Well, that blog has been put on hold for now.....I continue with my genealogy blog though while I've got dinner cooking in the crock pot or oven most evenings.  

Thursday, November 22, 2012

Saturday, November 17, 2012

Happy Thanksgiving Week!

MYOG is taking a break for Thanksgiving Week.  Have a great time with friends and family!

Friday, November 16, 2012

Rerun Friday - Borrowing From Trees on

Originally posted on Saturday, May 21, 2011

Borrowing From Trees on

Beg, borrow, and steal.....Ok, steal is a bit too forward.  Beg....I'm not opposed to asking for family tree information from those who have the research done and I know are of my family line.  I suppose that it is not really begging as I am more than willing to share in return.  As for borrowing from a tree off, that leaves something to be desired.  My uncle warned me just about a year ago...."Buyer Beware!".  Not everyone on checks their facts and sources their tree.

If you post your family tree as a public tree on, you'd have to expect that eventually someone will try and borrow information from it.  How else would a college professor or other relatives have found me (or I found them)?  Well, they are the real deal in looking for my specific Flanagan Family line.   They do, in fact, "get it" and have the line with the associated history and stories of this family.

I had someone select Michael Flanagan (1839-1904) from my tree as a direct line ancestor for their tree last summer.  Given that Michael never married or had children, made it rather impossible for that person to be one of Uncle Mike's great grandchildren.  I sent them a quick message to let them know.  Once they had linked into Michael, they had "sucked in" all of my information in the past up to my original Patrick Flanagan ancestor.  Oops!  That's a lot of people to "back off" of one's tree.  Mistakes happen but this is why it is so important to check what you've pulled over to your own tree online.

What I noticed the other day, is someone else borrowing from the distant past of my Flanagan Tree.  They were borrowing Patrick Flanagan (The Grandfather) and Judith Kirwan along with Richard Flanagan and Alice Bellew.  I think that the person found a decent match and picked Patrick and Judith.  This person's John Flanagan of Cavan was married to a Barbara Maguire.  Apparently, his line continues with an Elizabeth Flanagan.  The "John" matches, right?   Not really.

Are there other Flanagan's from County Louth, specifically, in the Termonfechin Area?  You bet there are a few.  I am just not all the familiar with those lines and much of the information does run cold into the more current generations.  Going back 300 years, they were probably all related to one another.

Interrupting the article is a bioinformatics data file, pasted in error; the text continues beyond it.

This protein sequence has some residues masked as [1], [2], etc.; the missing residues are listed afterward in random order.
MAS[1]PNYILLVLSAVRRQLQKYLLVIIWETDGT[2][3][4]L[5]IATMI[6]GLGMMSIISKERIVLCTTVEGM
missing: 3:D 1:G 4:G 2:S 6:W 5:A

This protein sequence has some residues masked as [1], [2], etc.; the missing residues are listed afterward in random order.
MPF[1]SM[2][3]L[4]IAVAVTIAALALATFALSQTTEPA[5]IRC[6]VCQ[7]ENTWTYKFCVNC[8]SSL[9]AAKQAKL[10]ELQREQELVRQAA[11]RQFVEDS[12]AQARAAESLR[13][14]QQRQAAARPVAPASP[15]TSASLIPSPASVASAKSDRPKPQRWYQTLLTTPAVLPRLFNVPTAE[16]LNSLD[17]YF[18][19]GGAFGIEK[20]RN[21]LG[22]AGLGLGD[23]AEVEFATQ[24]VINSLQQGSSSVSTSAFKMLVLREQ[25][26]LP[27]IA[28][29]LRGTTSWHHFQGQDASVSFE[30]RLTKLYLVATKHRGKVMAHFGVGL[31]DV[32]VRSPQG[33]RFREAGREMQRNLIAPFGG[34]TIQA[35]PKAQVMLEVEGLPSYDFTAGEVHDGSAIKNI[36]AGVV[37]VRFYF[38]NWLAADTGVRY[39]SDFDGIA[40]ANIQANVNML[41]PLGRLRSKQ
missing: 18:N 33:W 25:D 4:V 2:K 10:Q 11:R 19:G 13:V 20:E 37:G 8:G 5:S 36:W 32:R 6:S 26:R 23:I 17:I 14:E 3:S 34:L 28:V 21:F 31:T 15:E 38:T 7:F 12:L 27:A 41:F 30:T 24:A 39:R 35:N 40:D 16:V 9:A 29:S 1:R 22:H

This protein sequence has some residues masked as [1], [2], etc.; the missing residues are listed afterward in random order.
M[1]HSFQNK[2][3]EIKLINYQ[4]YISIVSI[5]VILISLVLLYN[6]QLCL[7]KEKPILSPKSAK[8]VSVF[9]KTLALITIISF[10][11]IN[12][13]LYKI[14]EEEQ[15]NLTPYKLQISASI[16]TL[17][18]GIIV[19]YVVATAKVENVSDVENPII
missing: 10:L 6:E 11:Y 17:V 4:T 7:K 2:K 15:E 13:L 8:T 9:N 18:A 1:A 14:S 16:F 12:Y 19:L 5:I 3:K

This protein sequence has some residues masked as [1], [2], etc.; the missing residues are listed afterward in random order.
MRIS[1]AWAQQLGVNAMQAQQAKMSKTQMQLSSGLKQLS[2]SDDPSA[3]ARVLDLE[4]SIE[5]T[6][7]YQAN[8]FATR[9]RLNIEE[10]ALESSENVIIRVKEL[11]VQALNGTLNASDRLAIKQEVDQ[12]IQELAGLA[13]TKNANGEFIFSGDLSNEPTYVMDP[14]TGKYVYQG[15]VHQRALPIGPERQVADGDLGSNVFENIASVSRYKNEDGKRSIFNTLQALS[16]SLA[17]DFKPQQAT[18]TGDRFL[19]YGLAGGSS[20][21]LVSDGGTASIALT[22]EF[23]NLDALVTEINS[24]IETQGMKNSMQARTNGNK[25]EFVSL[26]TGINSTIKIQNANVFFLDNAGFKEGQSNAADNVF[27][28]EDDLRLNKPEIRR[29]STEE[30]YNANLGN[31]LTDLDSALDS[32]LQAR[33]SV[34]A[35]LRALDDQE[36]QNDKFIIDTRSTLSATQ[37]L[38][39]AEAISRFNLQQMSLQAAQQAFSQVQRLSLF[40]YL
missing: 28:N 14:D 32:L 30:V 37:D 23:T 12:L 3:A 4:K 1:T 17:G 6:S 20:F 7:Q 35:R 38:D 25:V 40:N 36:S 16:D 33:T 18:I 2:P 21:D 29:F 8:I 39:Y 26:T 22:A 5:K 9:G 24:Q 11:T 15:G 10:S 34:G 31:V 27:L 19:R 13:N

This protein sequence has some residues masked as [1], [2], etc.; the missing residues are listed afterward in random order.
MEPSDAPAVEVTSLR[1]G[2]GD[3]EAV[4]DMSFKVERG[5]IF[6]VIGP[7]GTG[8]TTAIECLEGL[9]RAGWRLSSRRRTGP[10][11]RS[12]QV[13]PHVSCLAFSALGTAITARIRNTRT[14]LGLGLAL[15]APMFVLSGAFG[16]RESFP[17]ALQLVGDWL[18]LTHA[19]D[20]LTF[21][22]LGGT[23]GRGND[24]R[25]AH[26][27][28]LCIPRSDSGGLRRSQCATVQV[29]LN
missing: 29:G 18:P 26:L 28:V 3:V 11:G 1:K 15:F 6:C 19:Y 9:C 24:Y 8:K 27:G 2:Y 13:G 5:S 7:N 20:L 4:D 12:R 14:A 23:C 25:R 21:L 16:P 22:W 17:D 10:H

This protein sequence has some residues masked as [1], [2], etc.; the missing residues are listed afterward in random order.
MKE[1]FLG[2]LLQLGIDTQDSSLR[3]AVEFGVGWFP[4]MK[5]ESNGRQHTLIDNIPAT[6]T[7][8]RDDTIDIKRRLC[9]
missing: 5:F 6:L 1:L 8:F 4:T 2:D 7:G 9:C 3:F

So John is a common name.  John Flanagan is probably pretty common too.  What do you think I did next to my Flanagan comrade?  I emailed him, of course.  I peeked at his tree and let him know where he got off track.  Frankly, I just don't want people thinking that their line is one way when it is not.  Let's face it, I like accuracy, insasmuch as that is possible on a family tree.

How sourced is my Flanagan Family Tree on  Not very.  It's hard to attach 240 years of written history to include letters, farm account books, and a PowerPoint Presentation on a DVD.  At this point, I have to consider making my Flanagan Family Tree on a private tree.  I am not setting a very good example by not sourcing it online while making it public.  As is probably obvious, it will be hard to fix the online tree given the way I maintain the sourcing.

I guess for now, the tree will be private.  Those who have been invited to it will still be able to see it via their invited guest status.  Everyone else would need to contact me and discuss their connection to this line.

Wednesday, November 14, 2012


Chickie, Bunny, Jack, Minnie, Dolly, Mo, Max, Dick, Fannie, Popeye, Mama, Papa, and many more nicknames of this sort appear on my family tree.  In fact, for my Flanagan's, I have written a special "key" for deciphering the nicknames of the family members to match them to their legal, given names.

Now, I know why my grandmother used to say that she could not stand nicknames because then you never really know the real name of the person that is being referred to.  As cranky as that might have sounded at the time, I think she was onto something.  She insisted on calling her own children by their given first names.  She refused to shorten them when addressing or referring to them.  Robert for her was always Robert and not Bob, Rob, or another variation of the name Robert.